Germany are bracing themselves for the pace offered by South Korea's attack in their crucial final World Cup Group F clash, with Timo Werner particularly wary of Son Heung-min.
Joachim Low's side came back from the brink in their previous outing against Sweden, ultimately winning 2-1 after falling behind in the first half.
A defeat would have sent Germany packing, but Toni Kroos' sumptuous late strike saw them move level on three points with Sweden.
Their final group outing in Kazan on Wednesday is vital for both sides, as Korea – despite losing their first two games – can still qualify with a victory if they beat Germany by more than two goals and Mexico defeat Sweden.
Given the world champions' troubles so far, a loss to South Korea is by no means out of the question, with Werner and Marco Reus well aware of the threats posed by their Asian counterparts.
"They have a lot of pace – especially up front," Reus told reporters. "They have versatile players who have caused problems for teams at this tournament already."
Timo and having fun at today's press conference June 25, 2018
Werner added: "They have very quick players, Sweden were more about power and size, whereas South Korea are smaller but pacey.
"Son is up there with the best in the world, we have to keep an eye on him. We shouldn't be looking at our opponents too much, though."
Jerome Boateng's late red card for two bookable offences in 11 minutes means Low will be forced into at least one change on Wednesday, with Bayern Munich's Mats Hummels likely to come back into the starting XI after a neck injury.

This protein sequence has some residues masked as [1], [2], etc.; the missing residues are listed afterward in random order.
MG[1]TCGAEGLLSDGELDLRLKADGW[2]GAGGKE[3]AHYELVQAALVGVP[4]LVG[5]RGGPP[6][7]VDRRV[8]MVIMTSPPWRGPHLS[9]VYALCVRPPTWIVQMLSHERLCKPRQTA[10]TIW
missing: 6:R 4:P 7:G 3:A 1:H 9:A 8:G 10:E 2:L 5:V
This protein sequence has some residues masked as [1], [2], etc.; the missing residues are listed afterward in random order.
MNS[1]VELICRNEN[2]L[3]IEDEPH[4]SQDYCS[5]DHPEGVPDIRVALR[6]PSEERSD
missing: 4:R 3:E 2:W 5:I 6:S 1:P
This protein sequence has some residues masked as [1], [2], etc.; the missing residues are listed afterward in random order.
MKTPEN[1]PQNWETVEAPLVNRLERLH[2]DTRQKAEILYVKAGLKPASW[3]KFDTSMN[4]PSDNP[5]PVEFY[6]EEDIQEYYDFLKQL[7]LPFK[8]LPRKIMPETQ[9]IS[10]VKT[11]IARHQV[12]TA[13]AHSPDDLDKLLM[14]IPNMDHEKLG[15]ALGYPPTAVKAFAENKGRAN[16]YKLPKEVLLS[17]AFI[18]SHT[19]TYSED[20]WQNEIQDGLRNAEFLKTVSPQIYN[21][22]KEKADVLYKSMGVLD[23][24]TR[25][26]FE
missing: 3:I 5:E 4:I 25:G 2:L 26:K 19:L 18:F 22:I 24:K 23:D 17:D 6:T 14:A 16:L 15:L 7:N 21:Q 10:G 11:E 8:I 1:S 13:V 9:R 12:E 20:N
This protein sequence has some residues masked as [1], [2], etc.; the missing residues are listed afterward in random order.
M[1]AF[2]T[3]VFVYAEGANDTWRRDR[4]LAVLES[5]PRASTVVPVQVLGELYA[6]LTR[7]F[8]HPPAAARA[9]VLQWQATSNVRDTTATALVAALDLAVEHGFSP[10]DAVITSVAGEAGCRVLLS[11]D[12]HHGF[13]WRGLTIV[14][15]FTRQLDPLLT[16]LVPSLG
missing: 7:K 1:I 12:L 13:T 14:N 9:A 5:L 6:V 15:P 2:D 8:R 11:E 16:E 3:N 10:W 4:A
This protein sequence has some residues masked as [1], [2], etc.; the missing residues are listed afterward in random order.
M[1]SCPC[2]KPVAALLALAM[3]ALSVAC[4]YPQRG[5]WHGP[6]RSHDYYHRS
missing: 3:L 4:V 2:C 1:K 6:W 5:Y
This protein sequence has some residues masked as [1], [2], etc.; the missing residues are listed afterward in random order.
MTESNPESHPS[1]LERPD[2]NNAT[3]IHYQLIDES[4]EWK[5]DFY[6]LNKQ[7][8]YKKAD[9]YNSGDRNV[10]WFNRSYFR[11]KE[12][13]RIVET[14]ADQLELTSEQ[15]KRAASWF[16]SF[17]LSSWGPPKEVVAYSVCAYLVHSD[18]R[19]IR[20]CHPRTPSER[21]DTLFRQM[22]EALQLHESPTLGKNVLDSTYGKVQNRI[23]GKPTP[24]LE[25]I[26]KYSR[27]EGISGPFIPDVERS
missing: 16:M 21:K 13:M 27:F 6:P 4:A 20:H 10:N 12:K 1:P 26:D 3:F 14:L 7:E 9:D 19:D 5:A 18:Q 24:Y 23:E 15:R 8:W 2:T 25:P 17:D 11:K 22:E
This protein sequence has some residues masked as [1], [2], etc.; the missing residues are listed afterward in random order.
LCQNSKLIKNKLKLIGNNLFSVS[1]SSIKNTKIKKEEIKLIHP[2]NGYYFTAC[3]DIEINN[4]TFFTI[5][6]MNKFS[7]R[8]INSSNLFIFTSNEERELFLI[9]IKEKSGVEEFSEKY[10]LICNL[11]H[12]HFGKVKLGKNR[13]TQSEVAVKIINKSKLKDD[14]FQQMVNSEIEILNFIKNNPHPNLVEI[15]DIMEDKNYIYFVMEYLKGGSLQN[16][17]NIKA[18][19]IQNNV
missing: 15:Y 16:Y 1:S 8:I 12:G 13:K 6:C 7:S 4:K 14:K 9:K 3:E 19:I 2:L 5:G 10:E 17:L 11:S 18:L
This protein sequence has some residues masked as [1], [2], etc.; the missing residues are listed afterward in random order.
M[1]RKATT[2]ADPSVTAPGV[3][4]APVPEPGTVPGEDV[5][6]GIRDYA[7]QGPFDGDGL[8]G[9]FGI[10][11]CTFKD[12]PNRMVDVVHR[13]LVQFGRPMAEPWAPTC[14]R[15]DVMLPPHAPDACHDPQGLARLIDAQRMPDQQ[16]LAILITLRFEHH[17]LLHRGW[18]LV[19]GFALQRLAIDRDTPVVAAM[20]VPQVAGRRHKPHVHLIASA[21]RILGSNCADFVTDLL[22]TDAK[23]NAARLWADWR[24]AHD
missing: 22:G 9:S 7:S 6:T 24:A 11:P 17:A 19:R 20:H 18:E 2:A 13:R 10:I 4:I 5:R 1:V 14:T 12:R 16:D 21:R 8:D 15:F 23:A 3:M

He may even be partnered with club team-mate Niklas Sule, given Antonio Rudiger's shaky performance against Sweden.
Marcus confirmed that has resumed full training and is expected to return to the starting XI on WednesdayJune 25, 2018
As for South Korea, their unenviable task has been made even more difficult by the news midfielder Ki Sung-yueng will miss out with a calf injury which rules him out for two weeks.
"A medical inspection at a hospital showed that Ki damaged his left calf muscle," a Korean Football Association (KFA) official told Yonhap News. "He needs two weeks of treatment."
If Germany were to ultimately be eliminated from the competition after this match, they would be the third successive reigning champion to not get out of the group stage.
South Korea - Son Heung-min
If Korea are to produce an unlikely result, they need to score goals and their best hope in that regard is the Tottenham forward. He has been one of few bright sparks for a team which has been accused of being overly aggressive and lacking creativity.
Germany - Marco Reus
The reigning champions simply have not clicked yet, with underwhelming performances from a number of key players resulting in changes. But one player who has kept a consistent level in their two games is Reus, who has looked a constant threat in attack with his presence in the area and craft.
KEY OPTA FACTS
- Germany have won all five of their World Cup games against Asian opponents, scoring 19 goals in total and keeping clean sheets in each of their last three.
- Son attempted eight shots in South Korea's defeat to Mexico – three more than Korea managed in their opening match against Sweden (five shots).
- Germany's victory over Sweden was their first at the World Cup when conceding first since 1998, a 2-1 win over Mexico.
- Korea have lost their last four World Cup matches in a row, their joint-worst run – they also lost four in a row between 1986 and 1990.
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